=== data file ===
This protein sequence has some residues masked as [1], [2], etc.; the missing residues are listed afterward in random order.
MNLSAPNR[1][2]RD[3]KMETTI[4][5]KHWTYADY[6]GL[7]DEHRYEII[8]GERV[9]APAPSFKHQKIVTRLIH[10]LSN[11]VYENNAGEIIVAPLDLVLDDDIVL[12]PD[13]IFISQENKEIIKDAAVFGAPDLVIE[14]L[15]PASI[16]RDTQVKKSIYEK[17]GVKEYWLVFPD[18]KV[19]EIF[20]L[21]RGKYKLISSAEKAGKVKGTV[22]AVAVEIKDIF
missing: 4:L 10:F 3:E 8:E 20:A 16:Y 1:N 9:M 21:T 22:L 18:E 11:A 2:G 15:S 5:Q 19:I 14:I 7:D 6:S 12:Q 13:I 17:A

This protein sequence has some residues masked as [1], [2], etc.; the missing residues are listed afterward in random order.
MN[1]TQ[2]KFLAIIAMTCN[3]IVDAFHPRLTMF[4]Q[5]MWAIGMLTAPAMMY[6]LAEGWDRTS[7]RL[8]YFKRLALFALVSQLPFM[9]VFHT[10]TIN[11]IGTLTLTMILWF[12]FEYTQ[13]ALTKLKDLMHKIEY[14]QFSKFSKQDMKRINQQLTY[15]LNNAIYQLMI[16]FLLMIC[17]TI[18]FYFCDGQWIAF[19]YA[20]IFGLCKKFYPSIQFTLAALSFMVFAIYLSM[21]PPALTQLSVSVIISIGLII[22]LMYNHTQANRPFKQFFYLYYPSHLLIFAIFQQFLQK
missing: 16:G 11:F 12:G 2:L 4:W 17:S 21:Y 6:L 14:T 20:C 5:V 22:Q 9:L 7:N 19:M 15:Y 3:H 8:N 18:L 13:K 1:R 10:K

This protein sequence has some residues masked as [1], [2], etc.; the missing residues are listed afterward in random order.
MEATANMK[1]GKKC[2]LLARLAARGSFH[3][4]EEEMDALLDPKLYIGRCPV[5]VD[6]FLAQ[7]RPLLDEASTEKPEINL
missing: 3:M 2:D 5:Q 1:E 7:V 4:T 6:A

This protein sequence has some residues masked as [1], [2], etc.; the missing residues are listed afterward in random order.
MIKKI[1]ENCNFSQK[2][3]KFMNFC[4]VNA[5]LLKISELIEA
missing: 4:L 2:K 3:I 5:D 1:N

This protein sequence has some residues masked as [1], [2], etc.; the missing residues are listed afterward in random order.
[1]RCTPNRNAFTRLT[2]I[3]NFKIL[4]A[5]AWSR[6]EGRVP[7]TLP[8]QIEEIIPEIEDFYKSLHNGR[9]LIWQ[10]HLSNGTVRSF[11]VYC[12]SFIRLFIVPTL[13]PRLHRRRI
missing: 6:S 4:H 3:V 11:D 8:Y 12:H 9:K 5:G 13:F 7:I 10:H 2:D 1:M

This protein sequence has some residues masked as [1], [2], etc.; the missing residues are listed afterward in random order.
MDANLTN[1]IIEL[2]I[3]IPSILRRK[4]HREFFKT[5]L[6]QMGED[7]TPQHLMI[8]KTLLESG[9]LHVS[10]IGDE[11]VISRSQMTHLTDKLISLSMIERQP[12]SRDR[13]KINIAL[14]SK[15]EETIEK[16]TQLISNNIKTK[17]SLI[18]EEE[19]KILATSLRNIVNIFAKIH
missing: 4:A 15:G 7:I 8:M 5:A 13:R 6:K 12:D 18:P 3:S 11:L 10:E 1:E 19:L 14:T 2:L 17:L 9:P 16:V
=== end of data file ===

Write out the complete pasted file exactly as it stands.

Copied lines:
This protein sequence has some residues masked as [1], [2], etc.; the missing residues are listed afterward in random order.
MNLSAPNR[1][2]RD[3]KMETTI[4][5]KHWTYADY[6]GL[7]DEHRYEII[8]GERV[9]APAPSFKHQKIVTRLIH[10]LSN[11]VYENNAGEIIVAPLDLVLDDDIVL[12]PD[13]IFISQENKEIIKDAAVFGAPDLVIE[14]L[15]PASI[16]RDTQVKKSIYEK[17]GVKEYWLVFPD[18]KV[19]EIF[20]L[21]RGKYKLISSAEKAGKVKGTV[22]AVAVEIKDIF
missing: 4:L 10:F 3:E 8:E 20:A 16:Y 1:N 9:M 21:T 22:L 18:E 11:A 2:G 15:S 5:Q 19:I 14:I 7:D 6:S 12:Q 13:I 17:A

This protein sequence has some residues masked as [1], [2], etc.; the missing residues are listed afterward in random order.
MN[1]TQ[2]KFLAIIAMTCN[3]IVDAFHPRLTMF[4]Q[5]MWAIGMLTAPAMMY[6]LAEGWDRTS[7]RL[8]YFKRLALFALVSQLPFM[9]VFHT[10]TIN[11]IGTLTLTMILWF[12]FEYTQ[13]ALTKLKDLMHKIEY[14]QFSKFSKQDMKRINQQLTY[15]LNNAIYQLMI[16]FLLMIC[17]TI[18]FYFCDGQWIAF[19]YA[20]IFGLCKKFYPSIQFTLAALSFMVFAIYLSM[21]PPALTQLSVSVIISIGLII[22]LMYNHTQANRPFKQFFYLYYPSHLLIFAIFQQFLQK
missing: 16:G 11:F 12:G 2:L 4:W 17:S 21:Y 6:L 14:T 20:C 5:V 22:Q 9:L 7:N 19:M 15:Y 3:H 8:N 18:L 13:K 1:R 10:K

This protein sequence has some residues masked as [1], [2], etc.; the missing residues are listed afterward in random order.
MEATANMK[1]GKKC[2]LLARLAARGSFH[3][4]EEEMDALLDPKLYIGRCPV[5]VD[6]FLAQ[7]RPLLDEASTEKPEINL
missing: 3:M 2:D 5:Q 1:E 7:V 4:T 6:A

This protein sequence has some residues masked as [1], [2], etc.; the missing residues are listed afterward in random order.
MIKKI[1]ENCNFSQK[2][3]KFMNFC[4]VNA[5]LLKISELIEA
missing: 4:L 2:K 3:I 5:D 1:N

This protein sequence has some residues masked as [1], [2], etc.; the missing residues are listed afterward in random order.
[1]RCTPNRNAFTRLT[2]I[3]NFKIL[4]A[5]AWSR[6]EGRVP[7]TLP[8]QIEEIIPEIEDFYKSLHNGR[9]LIWQ[10]HLSNGTVRSF[11]VYC[12]SFIRLFIVPTL[13]PRLHRRRI
missing: 6:S 4:H 3:V 11:D 8:Y 12:H 9:K 5:G 13:F 7:I 10:H 2:D 1:M

This protein sequence has some residues masked as [1], [2], etc.; the missing residues are listed afterward in random order.
MDANLTN[1]IIEL[2]I[3]IPSILRRK[4]HREFFKT[5]L[6]QMGED[7]TPQHLMI[8]KTLLESG[9]LHVS[10]IGDE[11]VISRSQMTHLTDKLISLSMIERQP[12]SRDR[13]KINIAL[14]SK[15]EETIEK[16]TQLISNNIKTK[17]SLI[18]EEE[19]KILATSLRNIVNIFAKIH
missing: 4:A 15:G 7:I 8:M 5:A 13:R 6:K 12:D 18:P 3:S 11:L 10:E 1:E 19:L 14:T 2:L 17:L 9:P 16:V